After redeeming their tickets for really neat things and a quick milkshake break, we headed to mini-golf. Having the course to ourselves, on a beautiful, early-spring day, was ideal. I was the scorekeeper, the carrier of prizes, and the hander of the milkshake for Timmy, who does not gulp his down in two seconds, as does Wil.

Despite explaining multiple times (over multiple times to a mini-golf course), that the goal was to get the ball in the hole in as few strokes as possible, Wil determined the winner would be the one with the highest score. As his score climbed into the 40's, 50's, and eventually, 80's, he grew more and more delighted. "Timmy is being a really good sport about losing!" he exclaimed, as his score soon doubled that of Tim's.

Long about Hole 14, it occurred to me that maybe he was the one with the right idea. If the arbitrary rules and goals don't work for you, and adjusting them in a way that does, and nobody gets hurt, everyone turns out a winner.

Tuesday, March 13, 2018

Inspired



"Less is More #9"

Candace Primack, had a new show opening on Sunday, and with our friends, Laurie and Nancy, I went to see it. We went to support Candace, and to be inspired. It's tough to re-launch yourself after 50  - we're tired, and the world has changed a lot since we were doing our thing before marriage, children, and the decades-long demands on our energies. Now that her two daughters are both away at college, she has exploded, creatively.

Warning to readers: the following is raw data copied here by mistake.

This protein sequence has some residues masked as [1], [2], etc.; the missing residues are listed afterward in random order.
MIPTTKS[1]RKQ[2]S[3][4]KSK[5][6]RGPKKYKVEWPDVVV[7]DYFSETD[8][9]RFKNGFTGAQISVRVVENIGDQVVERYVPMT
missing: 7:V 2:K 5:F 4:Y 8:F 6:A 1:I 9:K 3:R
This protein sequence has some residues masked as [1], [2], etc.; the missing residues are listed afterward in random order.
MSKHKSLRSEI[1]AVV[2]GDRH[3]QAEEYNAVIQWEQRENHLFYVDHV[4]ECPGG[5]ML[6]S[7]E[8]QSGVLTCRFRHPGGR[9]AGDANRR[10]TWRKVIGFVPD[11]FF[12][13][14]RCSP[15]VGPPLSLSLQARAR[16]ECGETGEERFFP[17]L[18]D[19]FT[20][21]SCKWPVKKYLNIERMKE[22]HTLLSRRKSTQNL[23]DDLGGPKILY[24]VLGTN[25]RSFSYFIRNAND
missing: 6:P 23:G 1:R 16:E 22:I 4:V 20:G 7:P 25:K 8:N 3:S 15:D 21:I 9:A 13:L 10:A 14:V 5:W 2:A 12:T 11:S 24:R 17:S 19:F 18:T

One painting in her show was called, "Less is More #9." "That looks like Wil's writing," I told her, noticing the "MORE" and the "LOVE" free-floating.

"Maybe he inspired me," she said. Candace has known Wil since he and her oldest daughter were in afternoon kindergarten together. Ten kids, they knew each other well. He went on to high school with many of those same kids, including Candace's daughter. Candace has personal experience, my stories, and those of her daughters' and their friends'. She is rich in the front and back story of all things Wil.

Later, I emailed her a sampling of his writing I'd kept, she wrote back, "That's so Cy Twombly!" That, naturally, sent me down the Cy Twombly rabbit hole. I learned he did a series of eight pieces, consisting solely of the word, "Virgil." Virgil was my grandfather's name, my father's father, whom I never met. No accidents.



(Artist: Cy Twombly)

A few nights ago, when putting Wil to bed, I said, "Do you want to say a prayer?"

I expected him to give me his usual, "I'm out," which comes with a lot of dramatic emphasis - part of his larger schtick. Instead, he said, "If today you hear His words, harden not your heart." It had been the responsorial at the student mass that day, and so it was in his head, but it felt like a message meant just for me.

It's very easy to harden our hearts, at times, it even feels necessary. But when we hear His/Her/Truth words, we are asked to soften and open our hearts - to love... more.